The outcome of the presidential election was certainly a surprise, but White House Press Secretary Josh Earnest is apparently dumbfounded by the fact that so many voters who supported President Barack Obama in 2008 and 2012 switched to President-elect Donald Trump this go around.
In the wee hours of Wednesday morning, Trump pierced through Democratic rival Hillary Clinton's so-called "blue wall," earning victories in Iowa, Wisconsin, Ohio and Pennsylvania — states the Clinton camp expected to carry, given Obama's previous successes there.
"There are a lot of people who voted for Barack Obama in 2008, who voted for his re-election in 2012, and voted for Donald Trump in 2016," Earnest bemoaned during a press conference Wednesday. After a long pause, he admitted, "And, I think it's — I don't have an explanation for that."
NOW: Josh Earnest: "There are a lot of people who voted for Obama who voted for Trump in 2016... I don't have an explanation for that" pic.twitter.com/ur1OwvZSU1
— CBS News (@CBSNews) November 9, 2016
Apparently for voters, the desire for change — even from the change they sought in Obama — greatly outweighed the concerns many harbored about Trump's shortcomings.
But as surprised as Earnest may be, the stunning Trump victory was not so shocking to the GOP nominee's campaign CEO, Steve Bannon, a former executive at Breitbart News, who said Wednesday morning he is "sorry" he "didn’t get a chance to see the media meltdown."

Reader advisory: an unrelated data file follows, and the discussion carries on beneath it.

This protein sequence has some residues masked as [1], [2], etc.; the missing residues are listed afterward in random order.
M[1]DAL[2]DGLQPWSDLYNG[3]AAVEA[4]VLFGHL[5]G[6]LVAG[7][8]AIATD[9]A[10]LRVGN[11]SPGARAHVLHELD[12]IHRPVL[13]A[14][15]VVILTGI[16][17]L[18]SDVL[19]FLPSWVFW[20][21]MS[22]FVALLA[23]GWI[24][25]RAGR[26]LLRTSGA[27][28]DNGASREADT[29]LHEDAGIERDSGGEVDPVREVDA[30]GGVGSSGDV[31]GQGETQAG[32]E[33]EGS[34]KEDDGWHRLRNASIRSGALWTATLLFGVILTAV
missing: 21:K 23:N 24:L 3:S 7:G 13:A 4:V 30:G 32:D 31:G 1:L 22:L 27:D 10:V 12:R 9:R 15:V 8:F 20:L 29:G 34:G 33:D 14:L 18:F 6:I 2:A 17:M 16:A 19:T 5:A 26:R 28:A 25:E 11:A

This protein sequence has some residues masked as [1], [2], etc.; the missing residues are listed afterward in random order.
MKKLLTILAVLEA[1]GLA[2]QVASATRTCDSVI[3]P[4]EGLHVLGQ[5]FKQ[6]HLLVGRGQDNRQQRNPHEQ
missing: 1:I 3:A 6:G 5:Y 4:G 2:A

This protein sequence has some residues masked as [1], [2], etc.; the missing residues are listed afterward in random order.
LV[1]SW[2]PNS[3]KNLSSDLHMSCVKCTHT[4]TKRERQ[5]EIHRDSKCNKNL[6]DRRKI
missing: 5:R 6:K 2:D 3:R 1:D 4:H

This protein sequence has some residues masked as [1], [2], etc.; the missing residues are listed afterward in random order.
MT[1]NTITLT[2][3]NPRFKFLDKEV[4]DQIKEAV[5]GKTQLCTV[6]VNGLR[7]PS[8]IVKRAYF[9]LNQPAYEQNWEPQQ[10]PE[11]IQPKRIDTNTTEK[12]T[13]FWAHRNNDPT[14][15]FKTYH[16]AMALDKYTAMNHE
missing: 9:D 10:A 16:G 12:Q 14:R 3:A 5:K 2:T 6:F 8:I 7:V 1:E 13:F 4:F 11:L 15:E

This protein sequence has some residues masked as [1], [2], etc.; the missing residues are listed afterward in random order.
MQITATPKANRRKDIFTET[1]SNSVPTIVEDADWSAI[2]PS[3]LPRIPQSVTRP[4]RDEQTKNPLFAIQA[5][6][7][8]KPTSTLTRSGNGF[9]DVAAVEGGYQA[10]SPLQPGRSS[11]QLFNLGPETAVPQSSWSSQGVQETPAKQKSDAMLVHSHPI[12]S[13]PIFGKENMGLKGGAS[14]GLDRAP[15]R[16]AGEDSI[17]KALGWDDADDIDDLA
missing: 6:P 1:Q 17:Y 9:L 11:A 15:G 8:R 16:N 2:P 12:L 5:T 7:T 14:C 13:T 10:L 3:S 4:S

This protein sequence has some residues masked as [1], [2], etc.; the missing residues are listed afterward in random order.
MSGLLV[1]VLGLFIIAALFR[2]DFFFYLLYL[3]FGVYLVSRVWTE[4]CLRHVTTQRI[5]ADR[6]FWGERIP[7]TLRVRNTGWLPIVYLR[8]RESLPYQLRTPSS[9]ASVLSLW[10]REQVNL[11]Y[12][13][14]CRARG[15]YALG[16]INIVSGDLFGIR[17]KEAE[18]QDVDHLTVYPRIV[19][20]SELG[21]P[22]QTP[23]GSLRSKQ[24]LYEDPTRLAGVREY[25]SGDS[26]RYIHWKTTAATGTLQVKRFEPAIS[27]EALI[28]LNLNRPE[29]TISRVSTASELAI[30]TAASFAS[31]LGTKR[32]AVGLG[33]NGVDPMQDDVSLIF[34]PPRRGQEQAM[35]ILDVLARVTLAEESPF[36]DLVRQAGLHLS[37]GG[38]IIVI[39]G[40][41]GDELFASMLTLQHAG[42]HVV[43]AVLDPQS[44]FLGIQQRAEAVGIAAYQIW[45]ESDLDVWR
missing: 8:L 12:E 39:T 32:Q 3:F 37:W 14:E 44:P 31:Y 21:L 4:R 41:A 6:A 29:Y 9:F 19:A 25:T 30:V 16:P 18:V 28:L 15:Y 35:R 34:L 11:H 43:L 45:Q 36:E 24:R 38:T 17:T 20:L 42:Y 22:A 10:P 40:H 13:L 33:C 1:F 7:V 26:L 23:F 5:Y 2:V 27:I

"My analogy to the British exit — to the Brexit movement — was really what the exit polls showed about people’s desire for change. Real change — not the kind that gets talked about on cable TV," he said during an interview on Breitbart News Daily.
In addition, not that the numbers are particularly impressive, but it is worth noting that Trump also bested 2012 Republican nominee Mitt Romney when it came to the Hispanic and black vote, which is surprising given he was predicted to wipe out the gains the former Massachusetts governor had made with minorities.
According to CNN exit polls, Trump earned 8 percent of the black vote to Romney's 7 percent and he garnered 29 percent of the Hispanic vote to Romney's 27 percent.
That was also probably a surprise to Earnest.